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I'd like to do some code refactoring in vim. I have found the following gem to apply transformations to all buffers.

:dobuf %s/match/replace/gc

My code is layed out with the root directory having a directory for the dependencies and a build directory. I want to load all .cc , .h and .proto files from ./src ./include and ./tests. But not from the dependencies and build directories, into background/hidden buffers. I want to do this to do the refactor using the command above.

If someone knows of a cleaner way to perform the use case, please show it.

Note: I know you can string together find and sed to do this from the shell, however I prefer doing it in vim , if at all possible. The /gc prefix in the pattern I presented above serves the role of confirming replacements on each match, I need this functionality as often I don't want to replace certain matches, the find and sedsolution is too restrictive and finicky when attempting my use-case, it is also easy to destroy files when doing in-place replacements.

For reference using sed and find:

List candidate replacements:

find src include tests -name *.h -or -name *.cc -or -name *.proto| 
xargs sed -n 's/ListServices/list_services/p'

Perform replacements:

`find src include tests -name *.h -or -name *.cc -or -name *.proto|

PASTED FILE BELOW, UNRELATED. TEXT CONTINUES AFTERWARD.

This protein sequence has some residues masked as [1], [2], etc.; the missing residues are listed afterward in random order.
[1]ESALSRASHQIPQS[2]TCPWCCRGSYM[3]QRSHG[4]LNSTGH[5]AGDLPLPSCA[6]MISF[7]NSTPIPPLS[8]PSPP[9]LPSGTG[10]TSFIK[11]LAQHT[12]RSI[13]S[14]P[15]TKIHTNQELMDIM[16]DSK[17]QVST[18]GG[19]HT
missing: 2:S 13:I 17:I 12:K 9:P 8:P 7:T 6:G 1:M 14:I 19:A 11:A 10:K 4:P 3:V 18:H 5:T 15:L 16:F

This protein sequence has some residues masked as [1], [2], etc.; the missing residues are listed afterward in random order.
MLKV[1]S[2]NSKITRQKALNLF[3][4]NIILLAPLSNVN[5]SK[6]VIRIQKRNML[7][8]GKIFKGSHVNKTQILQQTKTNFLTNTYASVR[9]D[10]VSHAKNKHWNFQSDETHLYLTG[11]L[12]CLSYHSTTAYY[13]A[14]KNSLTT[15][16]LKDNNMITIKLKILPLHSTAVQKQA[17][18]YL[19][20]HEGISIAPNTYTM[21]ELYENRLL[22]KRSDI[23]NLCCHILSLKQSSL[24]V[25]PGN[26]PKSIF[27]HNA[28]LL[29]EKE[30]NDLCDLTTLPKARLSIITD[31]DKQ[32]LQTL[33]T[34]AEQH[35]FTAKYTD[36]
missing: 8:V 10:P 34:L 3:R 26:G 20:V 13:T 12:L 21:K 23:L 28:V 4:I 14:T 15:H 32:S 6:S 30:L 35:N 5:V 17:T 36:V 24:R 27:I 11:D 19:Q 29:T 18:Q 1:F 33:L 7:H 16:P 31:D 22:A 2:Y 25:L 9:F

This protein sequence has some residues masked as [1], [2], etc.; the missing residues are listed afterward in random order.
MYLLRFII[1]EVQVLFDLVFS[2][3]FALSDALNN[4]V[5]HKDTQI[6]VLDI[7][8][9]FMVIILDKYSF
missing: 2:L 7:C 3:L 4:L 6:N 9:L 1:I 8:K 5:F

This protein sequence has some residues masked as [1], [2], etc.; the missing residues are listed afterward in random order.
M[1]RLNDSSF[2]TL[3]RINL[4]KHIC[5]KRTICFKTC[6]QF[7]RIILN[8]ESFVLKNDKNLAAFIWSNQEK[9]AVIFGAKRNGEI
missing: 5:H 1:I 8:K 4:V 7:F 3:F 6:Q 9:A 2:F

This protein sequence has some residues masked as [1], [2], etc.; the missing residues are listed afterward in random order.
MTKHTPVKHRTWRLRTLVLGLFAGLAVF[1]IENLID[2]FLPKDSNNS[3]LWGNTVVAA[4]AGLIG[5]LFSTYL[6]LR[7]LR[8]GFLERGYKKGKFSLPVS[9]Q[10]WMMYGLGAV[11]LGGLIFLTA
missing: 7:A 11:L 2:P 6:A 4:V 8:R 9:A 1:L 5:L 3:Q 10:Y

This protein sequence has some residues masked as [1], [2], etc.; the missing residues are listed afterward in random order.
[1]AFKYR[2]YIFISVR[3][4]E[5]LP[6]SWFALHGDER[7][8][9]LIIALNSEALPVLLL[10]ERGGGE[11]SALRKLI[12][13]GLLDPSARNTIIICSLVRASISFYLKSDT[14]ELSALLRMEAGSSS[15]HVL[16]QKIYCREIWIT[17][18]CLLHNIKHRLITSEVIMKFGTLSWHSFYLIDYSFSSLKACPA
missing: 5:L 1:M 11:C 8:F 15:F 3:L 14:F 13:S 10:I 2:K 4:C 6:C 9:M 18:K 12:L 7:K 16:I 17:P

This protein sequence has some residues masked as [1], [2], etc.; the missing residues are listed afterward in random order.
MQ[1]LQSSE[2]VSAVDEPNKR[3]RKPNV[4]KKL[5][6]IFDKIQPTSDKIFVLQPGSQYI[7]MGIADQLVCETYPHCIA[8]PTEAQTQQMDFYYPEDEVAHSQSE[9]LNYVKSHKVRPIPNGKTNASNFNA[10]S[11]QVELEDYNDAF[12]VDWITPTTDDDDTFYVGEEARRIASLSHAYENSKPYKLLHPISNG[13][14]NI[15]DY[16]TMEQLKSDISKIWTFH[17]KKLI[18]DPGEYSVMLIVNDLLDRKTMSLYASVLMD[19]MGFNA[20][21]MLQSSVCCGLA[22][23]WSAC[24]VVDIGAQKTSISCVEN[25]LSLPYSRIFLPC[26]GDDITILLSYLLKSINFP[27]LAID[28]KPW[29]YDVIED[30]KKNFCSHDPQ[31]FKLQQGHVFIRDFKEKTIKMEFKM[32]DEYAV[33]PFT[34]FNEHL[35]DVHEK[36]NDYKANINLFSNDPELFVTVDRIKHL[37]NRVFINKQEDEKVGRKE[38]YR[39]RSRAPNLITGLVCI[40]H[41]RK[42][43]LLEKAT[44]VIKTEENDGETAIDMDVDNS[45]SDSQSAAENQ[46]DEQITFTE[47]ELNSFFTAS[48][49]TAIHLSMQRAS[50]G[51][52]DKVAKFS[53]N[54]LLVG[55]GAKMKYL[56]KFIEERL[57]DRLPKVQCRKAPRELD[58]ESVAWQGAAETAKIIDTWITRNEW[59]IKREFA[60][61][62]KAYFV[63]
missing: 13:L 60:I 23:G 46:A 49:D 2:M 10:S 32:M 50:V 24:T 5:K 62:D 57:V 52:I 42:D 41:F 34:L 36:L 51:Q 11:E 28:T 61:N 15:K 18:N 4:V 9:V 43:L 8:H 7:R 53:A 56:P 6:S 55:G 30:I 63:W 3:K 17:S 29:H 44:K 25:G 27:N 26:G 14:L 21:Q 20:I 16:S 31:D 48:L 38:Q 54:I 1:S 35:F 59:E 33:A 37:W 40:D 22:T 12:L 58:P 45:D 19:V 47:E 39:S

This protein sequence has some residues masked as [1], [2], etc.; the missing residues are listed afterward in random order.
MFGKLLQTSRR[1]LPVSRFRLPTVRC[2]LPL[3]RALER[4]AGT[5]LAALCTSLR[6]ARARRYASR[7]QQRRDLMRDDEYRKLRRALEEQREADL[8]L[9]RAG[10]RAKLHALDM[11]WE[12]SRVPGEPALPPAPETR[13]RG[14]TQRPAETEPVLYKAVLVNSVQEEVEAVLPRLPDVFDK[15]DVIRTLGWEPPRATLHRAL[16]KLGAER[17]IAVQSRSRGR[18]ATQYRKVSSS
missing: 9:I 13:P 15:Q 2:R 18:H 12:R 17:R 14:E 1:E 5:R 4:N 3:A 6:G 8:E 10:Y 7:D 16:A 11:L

xargs sed -i 's/ListServices/list_services`'
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(OT) sorry to disturb: could you reopen stackoverflow.com/questions/7568983/…? I had a response that I think was valuable... You can still delete the question if you think that the response doesn't add value on SO. –  sehe Sep 27 '11 at 12:48

1 Answer 1

up vote 4 down vote accepted

You can use :argadd to add the files you need to vim's argument list. This will load them as inactive buffers (you can see them afterwards with an :ls. In your case, it might look like this:

argadd src/**/*.cc
argadd src/**/*.h
argadd src/**/*.proto

And so on, for the include and tests directories. You might want to make a command for that or experiment with glob patterns to make it a bit simpler. Afterwards, your command should work, although I'd recommend running it with :argdo instead:

argdo %s/match/replace/gc

This will only execute it for the buffers you explicitly specified, not for any of the other ones you might have opened at the time. Check :help argadd and :help argdo for more information.

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